Weil descent certainly poses problems for fields such as F_{2^{155}} (see [eprint.iacr.org]) and F_{(2^61-1)^3} (see Example 3 in [homepage.mac.com]). But those fields are prohibited by the ECC standards.

I see no justification for the claim that this prohibition is "often missing in the literature and in talks." The cited example is a talk titled "Introduction to elliptic curves" defining Edwards curves over arbitrary non-binary finite fields. A subsequent slide says that in crypto one has to "check 'twist security', 'embedding degree', et al." Anyone reading "et al." sees that there are other criteria to check, consults a reference such as the Handbook of Elliptic and Hyperelliptic Curve Cryptography, and finds a comprehensive list of security criteria, including a prohibition on fields that could be vulnerable to Weil descent.

There are certainly some papers considering the possibility of improving speed by violating this prohibition; [eprint.iacr.org] is a recent example. Even over fields where Weil descent applies, it often seems to apply to only a small fraction of curves, and even for those curves it often doesn't seem to make a big difference in security. Maybe continued analysis will show that Weil descent has reached its limits, or maybe it will find improved descent algorithms; either way, describing such an attack on such rare curves as "a discrete logarithm attack on elliptic curves" is a wild exaggeration.

---D. J. Bernstein

Research Professor, Computer Science, University of Illinois at Chicago

Weil descent certainly poses problems for fields such as F_{2^{155}} (see [eprint.iacr.org]) and F_{(2^61-1)^3} (see Example 3 in [homepage.mac.com]). But those fields are prohibited by the ECC standards.

I see no justification for the claim that this prohibition is "often missing in the literature and in talks." The cited example is a talk titled "Introduction to elliptic curves" defining Edwards curves over arbitrary non-binary finite fields. A subsequent slide says that in crypto one has to "check 'twist security', 'embedding degree', et al." Anyone reading "et al." sees that there are other criteria to check, consults a reference such as the Handbook of Elliptic and Hyperelliptic Curve Cryptography, and finds a comprehensive list of security criteria, including a prohibition on fields that could be vulnerable to Weil descent.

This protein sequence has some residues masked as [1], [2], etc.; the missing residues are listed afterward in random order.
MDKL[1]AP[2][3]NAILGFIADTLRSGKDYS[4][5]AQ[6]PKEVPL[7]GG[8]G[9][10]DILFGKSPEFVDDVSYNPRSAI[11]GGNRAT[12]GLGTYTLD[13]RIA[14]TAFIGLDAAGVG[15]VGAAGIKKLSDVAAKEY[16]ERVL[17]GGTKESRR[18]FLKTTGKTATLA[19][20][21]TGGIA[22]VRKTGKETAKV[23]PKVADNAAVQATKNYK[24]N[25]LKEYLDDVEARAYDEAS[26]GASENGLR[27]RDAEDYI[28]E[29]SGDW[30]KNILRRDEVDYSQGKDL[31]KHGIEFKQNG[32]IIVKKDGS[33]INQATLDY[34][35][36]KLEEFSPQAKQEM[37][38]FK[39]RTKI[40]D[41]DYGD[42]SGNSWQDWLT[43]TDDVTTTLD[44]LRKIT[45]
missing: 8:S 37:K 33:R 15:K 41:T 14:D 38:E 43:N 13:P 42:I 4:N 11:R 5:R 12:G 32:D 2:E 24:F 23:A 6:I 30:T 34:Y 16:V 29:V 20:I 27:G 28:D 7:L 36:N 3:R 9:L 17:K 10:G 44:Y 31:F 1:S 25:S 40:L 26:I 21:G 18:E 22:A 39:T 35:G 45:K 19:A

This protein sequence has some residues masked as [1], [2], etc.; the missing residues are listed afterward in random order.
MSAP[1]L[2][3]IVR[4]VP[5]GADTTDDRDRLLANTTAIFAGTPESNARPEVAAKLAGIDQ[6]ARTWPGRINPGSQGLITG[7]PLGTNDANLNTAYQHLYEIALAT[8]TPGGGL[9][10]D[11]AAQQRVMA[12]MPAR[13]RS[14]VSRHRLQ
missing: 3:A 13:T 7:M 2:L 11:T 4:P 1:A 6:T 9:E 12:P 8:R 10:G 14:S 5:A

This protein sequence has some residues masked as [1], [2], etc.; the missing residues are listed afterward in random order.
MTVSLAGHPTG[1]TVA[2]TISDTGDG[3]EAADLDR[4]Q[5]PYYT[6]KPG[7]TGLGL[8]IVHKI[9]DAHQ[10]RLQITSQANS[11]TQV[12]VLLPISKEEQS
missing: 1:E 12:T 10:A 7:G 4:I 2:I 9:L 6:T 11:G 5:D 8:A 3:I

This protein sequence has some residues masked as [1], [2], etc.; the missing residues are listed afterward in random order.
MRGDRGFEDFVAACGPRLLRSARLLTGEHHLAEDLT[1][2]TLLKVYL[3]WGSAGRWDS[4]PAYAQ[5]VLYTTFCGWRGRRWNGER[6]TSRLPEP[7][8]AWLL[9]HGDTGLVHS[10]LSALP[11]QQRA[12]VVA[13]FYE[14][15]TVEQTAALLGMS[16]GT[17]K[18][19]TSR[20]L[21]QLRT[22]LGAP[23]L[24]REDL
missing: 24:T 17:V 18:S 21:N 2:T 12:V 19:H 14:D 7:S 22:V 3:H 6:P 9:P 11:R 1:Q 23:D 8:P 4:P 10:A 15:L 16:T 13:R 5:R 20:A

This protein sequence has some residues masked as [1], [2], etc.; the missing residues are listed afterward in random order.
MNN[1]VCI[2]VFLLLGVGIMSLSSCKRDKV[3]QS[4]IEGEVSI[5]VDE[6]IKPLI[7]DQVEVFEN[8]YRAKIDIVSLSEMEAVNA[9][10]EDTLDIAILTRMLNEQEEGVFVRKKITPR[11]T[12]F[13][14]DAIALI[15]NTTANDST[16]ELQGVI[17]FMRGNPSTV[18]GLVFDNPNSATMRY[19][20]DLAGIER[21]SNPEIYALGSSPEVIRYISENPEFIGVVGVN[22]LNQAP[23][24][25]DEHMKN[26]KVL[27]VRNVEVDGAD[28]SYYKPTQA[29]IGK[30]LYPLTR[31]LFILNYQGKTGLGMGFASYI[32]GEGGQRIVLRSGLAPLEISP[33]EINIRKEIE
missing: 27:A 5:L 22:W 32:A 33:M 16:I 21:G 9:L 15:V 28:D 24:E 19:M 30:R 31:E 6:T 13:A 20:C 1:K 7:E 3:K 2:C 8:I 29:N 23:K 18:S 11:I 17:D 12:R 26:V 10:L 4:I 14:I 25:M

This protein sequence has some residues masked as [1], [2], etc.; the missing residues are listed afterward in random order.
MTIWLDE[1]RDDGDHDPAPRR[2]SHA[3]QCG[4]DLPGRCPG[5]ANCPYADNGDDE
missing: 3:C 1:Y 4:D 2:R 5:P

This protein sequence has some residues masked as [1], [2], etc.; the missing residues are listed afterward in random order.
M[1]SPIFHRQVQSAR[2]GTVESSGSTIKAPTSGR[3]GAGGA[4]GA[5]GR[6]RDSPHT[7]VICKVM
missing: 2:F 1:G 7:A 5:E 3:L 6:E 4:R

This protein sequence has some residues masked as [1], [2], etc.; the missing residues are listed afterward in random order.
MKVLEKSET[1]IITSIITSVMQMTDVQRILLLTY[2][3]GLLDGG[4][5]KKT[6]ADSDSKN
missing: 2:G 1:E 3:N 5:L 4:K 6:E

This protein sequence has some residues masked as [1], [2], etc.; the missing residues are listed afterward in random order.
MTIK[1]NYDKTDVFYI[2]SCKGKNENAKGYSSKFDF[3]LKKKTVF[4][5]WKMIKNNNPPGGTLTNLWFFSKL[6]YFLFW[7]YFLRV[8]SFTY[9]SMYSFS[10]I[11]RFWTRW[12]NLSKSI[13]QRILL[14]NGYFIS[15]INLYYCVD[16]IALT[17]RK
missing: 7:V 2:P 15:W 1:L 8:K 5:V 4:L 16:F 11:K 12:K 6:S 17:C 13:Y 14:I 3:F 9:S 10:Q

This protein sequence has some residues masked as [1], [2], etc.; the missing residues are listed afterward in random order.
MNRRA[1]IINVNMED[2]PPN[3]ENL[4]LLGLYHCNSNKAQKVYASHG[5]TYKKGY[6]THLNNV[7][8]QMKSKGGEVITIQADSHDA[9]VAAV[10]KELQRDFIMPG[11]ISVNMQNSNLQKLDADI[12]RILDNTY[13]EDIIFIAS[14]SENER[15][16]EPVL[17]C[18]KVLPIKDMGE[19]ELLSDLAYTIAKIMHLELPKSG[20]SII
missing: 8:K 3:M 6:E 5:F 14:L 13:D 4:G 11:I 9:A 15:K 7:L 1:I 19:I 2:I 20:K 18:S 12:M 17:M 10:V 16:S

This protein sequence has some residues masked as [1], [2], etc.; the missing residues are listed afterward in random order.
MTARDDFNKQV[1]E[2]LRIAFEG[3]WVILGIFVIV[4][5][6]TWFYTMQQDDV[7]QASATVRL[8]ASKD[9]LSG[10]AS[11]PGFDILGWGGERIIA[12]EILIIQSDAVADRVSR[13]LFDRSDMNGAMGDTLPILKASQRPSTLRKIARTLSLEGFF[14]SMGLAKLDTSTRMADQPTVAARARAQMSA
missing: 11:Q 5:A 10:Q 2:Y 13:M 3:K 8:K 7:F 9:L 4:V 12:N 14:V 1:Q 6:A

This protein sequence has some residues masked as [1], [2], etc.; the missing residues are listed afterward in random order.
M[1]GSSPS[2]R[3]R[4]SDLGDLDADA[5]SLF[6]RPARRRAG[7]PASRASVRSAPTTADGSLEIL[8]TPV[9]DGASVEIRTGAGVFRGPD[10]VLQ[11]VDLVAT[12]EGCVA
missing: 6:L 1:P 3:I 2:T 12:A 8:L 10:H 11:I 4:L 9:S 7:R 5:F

There are certainly some papers considering the possibility of improving speed by violating this prohibition; [eprint.iacr.org] is a recent example. Even over fields where Weil descent applies, it often seems to apply to only a small fraction of curves, and even for those curves it often doesn't seem to make a big difference in security. Maybe continued analysis will show that Weil descent has reached its limits, or maybe it will find improved descent algorithms; either way, describing such an attack on such rare curves as "a discrete logarithm attack on elliptic curves" is a wild exaggeration.

---D. J. Bernstein

Research Professor, Computer Science, University of Illinois at Chicago

Posted by: **johnston** (IP Logged)

Date: 25 November 2010 11:27

As to the reference to your own work where these curves show up, I disagree with you that someone would be inspired to fix the problem with a magic internet search inspired by the words "et al." This is just not serious. A simple google search finds all kinds of "standards" without any restriction on the base field, much like the one I cited last time. I hope they are not in wide use, but they certainly indicate some confusion on this topic.

But now you have decided to attack my title. You are certainly aware of "Reducing elliptic curve logarithms to logarithms in a finite field" by Menezes, Okamoto, and Vanstone (STOC 91). This was about an extremely small class of elliptic curves, which does not at all diminish the importance of the result. Would you call this a "wild exaggeration" as well? The authors certainly did not mean this title applied to every elliptic curve. If it did, there would be no need for most of ECC. And this is just one example! We could go on all day writing about titles that might be "wild exaggerations" if we apply your logic.